Whistler’s Mother is visiting Australia

Whistler’s Mother, by James Abbott MacNeil (1834-1903). Paris, Musée d’Orsay.

James McNeill Whistler’s 1871 portrait of the artist’s mother is America’s Mona Lisa.

But, perhaps to the chargin of US galleries, it calls the Musée d’Orsay in Paris home and is thus regarded as the most important American artwork to reside outside of the United States.

Whistler was an American-born painter born in Massachusetts in 1834. His portrait of his mother, Anna, is considered a potent symbol of motherhood and her stoic and pious appearance was the exact opposite of her flamboyant, gregarious son.

Interestingly, the painting was panned when it first appeared at the Royal Academy in London in 1872, because it ran against prevailing tastes, but its popularity grew at the turn of the century and in 1934, US president Franklin Roosevelt used it on a Mother’s Day stamp, helping cement the image’s popularity, although the designer altered Whistler’s work, adding a pot of flowers for the Anna to look at, rather than just starting into space.

Now Whistler’s mum has come to the National Gallery of Victoria, as part of an art swap with the Musée d’Orsay, which is celebrating its 30th anniversary.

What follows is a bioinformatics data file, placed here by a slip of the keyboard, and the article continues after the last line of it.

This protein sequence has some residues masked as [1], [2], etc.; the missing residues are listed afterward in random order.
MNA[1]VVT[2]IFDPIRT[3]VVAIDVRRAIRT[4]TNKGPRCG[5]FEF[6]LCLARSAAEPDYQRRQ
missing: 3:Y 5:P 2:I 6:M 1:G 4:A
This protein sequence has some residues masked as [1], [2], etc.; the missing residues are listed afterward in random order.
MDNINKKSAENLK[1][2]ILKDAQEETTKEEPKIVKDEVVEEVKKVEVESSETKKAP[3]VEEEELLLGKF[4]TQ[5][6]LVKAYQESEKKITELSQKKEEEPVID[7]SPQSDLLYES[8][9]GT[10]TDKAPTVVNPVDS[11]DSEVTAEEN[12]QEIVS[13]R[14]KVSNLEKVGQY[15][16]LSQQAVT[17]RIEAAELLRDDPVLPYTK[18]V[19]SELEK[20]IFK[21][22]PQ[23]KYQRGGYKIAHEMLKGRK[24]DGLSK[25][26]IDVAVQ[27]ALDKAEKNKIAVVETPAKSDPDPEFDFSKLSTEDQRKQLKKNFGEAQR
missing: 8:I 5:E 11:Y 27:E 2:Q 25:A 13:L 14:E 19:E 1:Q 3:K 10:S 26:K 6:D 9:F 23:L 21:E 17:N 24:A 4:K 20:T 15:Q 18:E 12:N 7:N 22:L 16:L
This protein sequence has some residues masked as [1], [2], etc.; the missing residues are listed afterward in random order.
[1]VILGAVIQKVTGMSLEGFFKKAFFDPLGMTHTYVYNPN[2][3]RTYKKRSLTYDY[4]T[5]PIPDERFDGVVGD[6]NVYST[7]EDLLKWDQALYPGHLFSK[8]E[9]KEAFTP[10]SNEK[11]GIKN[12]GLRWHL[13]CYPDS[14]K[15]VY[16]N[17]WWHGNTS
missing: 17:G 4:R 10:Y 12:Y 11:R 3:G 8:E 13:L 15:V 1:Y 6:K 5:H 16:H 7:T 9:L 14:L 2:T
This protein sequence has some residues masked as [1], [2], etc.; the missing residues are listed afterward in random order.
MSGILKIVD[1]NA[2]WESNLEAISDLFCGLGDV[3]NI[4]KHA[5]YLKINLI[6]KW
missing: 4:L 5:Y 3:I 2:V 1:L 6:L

An exhibition based around the painting opened at the last week and runs until 19 June 2016.

Exhibition curator Dr Isobel Crombie said it was the first time the “large and imposing artwork” has been seen in Australia

“This focused exhibition takes viewers on a journey through the history of the work, uncovering the life and career of Whistler; the life of the sitter, Anna Whistler; the artwork’s volatile reception; its conservation story; the influences that informed its production; and, its until now unexplored Australian connections, before viewers encounter the painting in a dedicated room,” she said.

Tickets are $12 and available online at ngv.vic.gov.au.